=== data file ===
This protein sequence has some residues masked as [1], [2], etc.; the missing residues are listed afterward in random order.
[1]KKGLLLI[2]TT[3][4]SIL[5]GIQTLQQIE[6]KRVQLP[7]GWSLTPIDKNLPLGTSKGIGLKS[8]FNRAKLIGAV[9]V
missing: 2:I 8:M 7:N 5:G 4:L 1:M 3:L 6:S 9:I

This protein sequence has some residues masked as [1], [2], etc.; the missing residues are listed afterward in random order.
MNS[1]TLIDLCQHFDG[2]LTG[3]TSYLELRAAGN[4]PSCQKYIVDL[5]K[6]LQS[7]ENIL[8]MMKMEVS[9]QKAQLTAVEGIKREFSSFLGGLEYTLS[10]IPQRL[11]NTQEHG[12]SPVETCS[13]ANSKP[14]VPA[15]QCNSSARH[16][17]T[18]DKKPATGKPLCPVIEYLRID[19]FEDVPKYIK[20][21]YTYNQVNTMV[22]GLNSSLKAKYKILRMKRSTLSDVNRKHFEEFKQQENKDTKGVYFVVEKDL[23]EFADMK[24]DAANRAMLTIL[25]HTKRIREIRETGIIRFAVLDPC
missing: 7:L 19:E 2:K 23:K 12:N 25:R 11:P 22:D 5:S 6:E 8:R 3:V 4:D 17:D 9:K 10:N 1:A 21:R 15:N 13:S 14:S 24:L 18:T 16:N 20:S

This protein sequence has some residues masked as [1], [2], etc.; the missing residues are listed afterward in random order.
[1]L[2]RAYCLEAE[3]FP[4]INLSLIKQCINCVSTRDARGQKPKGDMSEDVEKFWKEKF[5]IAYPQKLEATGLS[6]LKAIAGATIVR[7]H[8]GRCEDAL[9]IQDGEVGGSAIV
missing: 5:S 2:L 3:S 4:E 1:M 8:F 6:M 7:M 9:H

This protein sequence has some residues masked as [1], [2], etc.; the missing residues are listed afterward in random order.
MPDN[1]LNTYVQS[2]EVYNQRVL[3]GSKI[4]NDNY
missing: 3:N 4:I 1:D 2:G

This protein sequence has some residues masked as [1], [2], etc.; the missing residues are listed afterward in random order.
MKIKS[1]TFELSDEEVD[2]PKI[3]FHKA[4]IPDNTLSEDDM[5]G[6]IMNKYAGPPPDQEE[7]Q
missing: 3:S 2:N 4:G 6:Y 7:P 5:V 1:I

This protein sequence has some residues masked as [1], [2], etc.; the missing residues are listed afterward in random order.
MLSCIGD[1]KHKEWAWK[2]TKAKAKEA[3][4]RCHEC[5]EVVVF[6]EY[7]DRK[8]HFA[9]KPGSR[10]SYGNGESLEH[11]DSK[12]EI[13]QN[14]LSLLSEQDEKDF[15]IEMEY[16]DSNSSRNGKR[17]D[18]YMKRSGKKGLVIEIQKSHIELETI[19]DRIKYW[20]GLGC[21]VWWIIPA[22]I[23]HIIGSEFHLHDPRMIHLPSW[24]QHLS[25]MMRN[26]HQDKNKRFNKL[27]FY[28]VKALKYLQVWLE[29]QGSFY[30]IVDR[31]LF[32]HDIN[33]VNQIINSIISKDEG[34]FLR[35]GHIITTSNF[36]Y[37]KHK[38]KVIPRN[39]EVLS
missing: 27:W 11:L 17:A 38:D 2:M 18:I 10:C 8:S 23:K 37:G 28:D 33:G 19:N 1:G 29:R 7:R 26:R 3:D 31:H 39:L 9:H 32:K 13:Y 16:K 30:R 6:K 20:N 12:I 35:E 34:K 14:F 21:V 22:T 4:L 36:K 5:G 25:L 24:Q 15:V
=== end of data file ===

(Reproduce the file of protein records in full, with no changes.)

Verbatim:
This protein sequence has some residues masked as [1], [2], etc.; the missing residues are listed afterward in random order.
[1]KKGLLLI[2]TT[3][4]SIL[5]GIQTLQQIE[6]KRVQLP[7]GWSLTPIDKNLPLGTSKGIGLKS[8]FNRAKLIGAV[9]V
missing: 2:I 8:M 7:N 5:G 4:L 1:M 3:L 6:S 9:I

This protein sequence has some residues masked as [1], [2], etc.; the missing residues are listed afterward in random order.
MNS[1]TLIDLCQHFDG[2]LTG[3]TSYLELRAAGN[4]PSCQKYIVDL[5]K[6]LQS[7]ENIL[8]MMKMEVS[9]QKAQLTAVEGIKREFSSFLGGLEYTLS[10]IPQRL[11]NTQEHG[12]SPVETCS[13]ANSKP[14]VPA[15]QCNSSARH[16][17]T[18]DKKPATGKPLCPVIEYLRID[19]FEDVPKYIK[20][21]YTYNQVNTMV[22]GLNSSLKAKYKILRMKRSTLSDVNRKHFEEFKQQENKDTKGVYFVVEKDL[23]EFADMK[24]DAANRAMLTIL[25]HTKRIREIRETGIIRFAVLDPC
missing: 7:L 19:E 2:K 23:K 12:N 25:R 11:P 22:D 5:S 6:E 8:R 3:V 4:D 17:D 9:K 10:N 1:A 21:R 15:N 13:S 14:S 24:L 18:T 16:N 20:S

This protein sequence has some residues masked as [1], [2], etc.; the missing residues are listed afterward in random order.
[1]L[2]RAYCLEAE[3]FP[4]INLSLIKQCINCVSTRDARGQKPKGDMSEDVEKFWKEKF[5]IAYPQKLEATGLS[6]LKAIAGATIVR[7]H[8]GRCEDAL[9]IQDGEVGGSAIV
missing: 5:S 2:L 3:S 4:E 1:M 8:F 6:M 7:M 9:H

This protein sequence has some residues masked as [1], [2], etc.; the missing residues are listed afterward in random order.
MPDN[1]LNTYVQS[2]EVYNQRVL[3]GSKI[4]NDNY
missing: 3:N 4:I 1:D 2:G

This protein sequence has some residues masked as [1], [2], etc.; the missing residues are listed afterward in random order.
MKIKS[1]TFELSDEEVD[2]PKI[3]FHKA[4]IPDNTLSEDDM[5]G[6]IMNKYAGPPPDQEE[7]Q
missing: 3:S 2:N 4:G 6:Y 7:P 5:V 1:I

This protein sequence has some residues masked as [1], [2], etc.; the missing residues are listed afterward in random order.
MLSCIGD[1]KHKEWAWK[2]TKAKAKEA[3][4]RCHEC[5]EVVVF[6]EY[7]DRK[8]HFA[9]KPGSR[10]SYGNGESLEH[11]DSK[12]EI[13]QN[14]LSLLSEQDEKDF[15]IEMEY[16]DSNSSRNGKR[17]D[18]YMKRSGKKGLVIEIQKSHIELETI[19]DRIKYW[20]GLGC[21]VWWIIPA[22]I[23]HIIGSEFHLHDPRMIHLPSW[24]QHLS[25]MMRN[26]HQDKNKRFNKL[27]FY[28]VKALKYLQVWLE[29]QGSFY[30]IVDR[31]LF[32]HDIN[33]VNQIINSIISKDEG[34]FLR[35]GHIITTSNF[36]Y[37]KHK[38]KVIPRN[39]EVLS
missing: 27:W 11:L 17:A 38:D 2:M 18:I 10:C 8:S 23:K 37:G 28:D 33:G 19:N 1:G 29:R 7:R 26:R 3:D 31:H 39:L 9:H 32:K 13:Y 16:K 30:R 6:K 20:N 12:I 35:E 34:K 14:F 21:V 22:T 4:L 36:K 5:G 25:L 24:Q 15:V